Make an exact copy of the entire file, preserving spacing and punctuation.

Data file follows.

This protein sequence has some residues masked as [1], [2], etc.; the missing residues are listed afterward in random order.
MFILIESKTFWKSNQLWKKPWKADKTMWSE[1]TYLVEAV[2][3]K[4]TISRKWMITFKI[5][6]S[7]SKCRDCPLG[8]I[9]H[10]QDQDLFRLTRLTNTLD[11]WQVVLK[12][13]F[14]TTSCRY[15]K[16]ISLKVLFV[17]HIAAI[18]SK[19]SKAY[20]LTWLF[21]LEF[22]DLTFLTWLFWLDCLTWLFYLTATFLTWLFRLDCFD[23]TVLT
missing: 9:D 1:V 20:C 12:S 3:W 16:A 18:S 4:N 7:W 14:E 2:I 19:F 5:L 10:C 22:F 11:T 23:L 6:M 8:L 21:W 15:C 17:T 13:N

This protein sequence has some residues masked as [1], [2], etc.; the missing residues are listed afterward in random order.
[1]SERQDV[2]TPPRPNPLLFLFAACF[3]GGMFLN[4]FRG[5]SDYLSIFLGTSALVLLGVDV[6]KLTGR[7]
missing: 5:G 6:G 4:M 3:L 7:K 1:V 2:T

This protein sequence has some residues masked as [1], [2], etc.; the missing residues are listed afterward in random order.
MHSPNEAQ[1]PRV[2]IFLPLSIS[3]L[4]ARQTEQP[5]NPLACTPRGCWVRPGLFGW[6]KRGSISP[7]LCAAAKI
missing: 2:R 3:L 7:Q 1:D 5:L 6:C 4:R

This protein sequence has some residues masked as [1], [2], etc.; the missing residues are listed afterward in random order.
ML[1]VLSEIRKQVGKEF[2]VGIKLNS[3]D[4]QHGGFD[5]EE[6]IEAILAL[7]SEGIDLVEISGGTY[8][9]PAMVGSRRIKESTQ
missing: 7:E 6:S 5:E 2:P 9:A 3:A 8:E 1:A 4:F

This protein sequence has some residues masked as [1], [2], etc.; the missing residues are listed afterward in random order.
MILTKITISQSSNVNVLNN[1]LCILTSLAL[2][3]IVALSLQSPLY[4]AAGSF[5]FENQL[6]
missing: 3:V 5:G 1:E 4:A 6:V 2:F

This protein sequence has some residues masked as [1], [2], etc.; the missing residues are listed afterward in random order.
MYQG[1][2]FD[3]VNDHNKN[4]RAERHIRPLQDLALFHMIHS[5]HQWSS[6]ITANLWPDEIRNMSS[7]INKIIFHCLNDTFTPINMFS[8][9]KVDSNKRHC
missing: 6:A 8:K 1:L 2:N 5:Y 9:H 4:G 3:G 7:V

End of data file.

This protein sequence has some residues masked as [1], [2], etc.; the missing residues are listed afterward in random order.
MFILIESKTFWKSNQLWKKPWKADKTMWSE[1]TYLVEAV[2][3]K[4]TISRKWMITFKI[5][6]S[7]SKCRDCPLG[8]I[9]H[10]QDQDLFRLTRLTNTLD[11]WQVVLK[12][13]F[14]TTSCRY[15]K[16]ISLKVLFV[17]HIAAI[18]SK[19]SKAY[20]LTWLF[21]LEF[22]DLTFLTWLFWLDCLTWLFYLTATFLTWLFRLDCFD[23]TVLT
missing: 9:D 1:V 20:C 12:S 3:W 16:A 18:S 4:N 7:W 14:E 2:I 19:F 5:L 10:C 22:F 11:T 23:L 6:M 8:L 21:W 15:C 17:T 13:N

This protein sequence has some residues masked as [1], [2], etc.; the missing residues are listed afterward in random order.
[1]SERQDV[2]TPPRPNPLLFLFAACF[3]GGMFLN[4]FRG[5]SDYLSIFLGTSALVLLGVDV[6]KLTGR[7]
missing: 5:G 6:G 4:M 3:L 7:K 1:V 2:T

This protein sequence has some residues masked as [1], [2], etc.; the missing residues are listed afterward in random order.
MHSPNEAQ[1]PRV[2]IFLPLSIS[3]L[4]ARQTEQP[5]NPLACTPRGCWVRPGLFGW[6]KRGSISP[7]LCAAAKI
missing: 2:R 3:L 7:Q 1:D 5:L 6:C 4:R

This protein sequence has some residues masked as [1], [2], etc.; the missing residues are listed afterward in random order.
ML[1]VLSEIRKQVGKEF[2]VGIKLNS[3]D[4]QHGGFD[5]EE[6]IEAILAL[7]SEGIDLVEISGGTY[8][9]PAMVGSRRIKESTQ
missing: 7:E 6:S 5:E 2:P 9:A 3:A 8:E 1:A 4:F

This protein sequence has some residues masked as [1], [2], etc.; the missing residues are listed afterward in random order.
MILTKITISQSSNVNVLNN[1]LCILTSLAL[2][3]IVALSLQSPLY[4]AAGSF[5]FENQL[6]
missing: 3:V 5:G 1:E 4:A 6:V 2:F

This protein sequence has some residues masked as [1], [2], etc.; the missing residues are listed afterward in random order.
MYQG[1][2]FD[3]VNDHNKN[4]RAERHIRPLQDLALFHMIHS[5]HQWSS[6]ITANLWPDEIRNMSS[7]INKIIFHCLNDTFTPINMFS[8][9]KVDSNKRHC
missing: 6:A 8:K 1:L 2:N 5:Y 9:H 4:G 3:G 7:V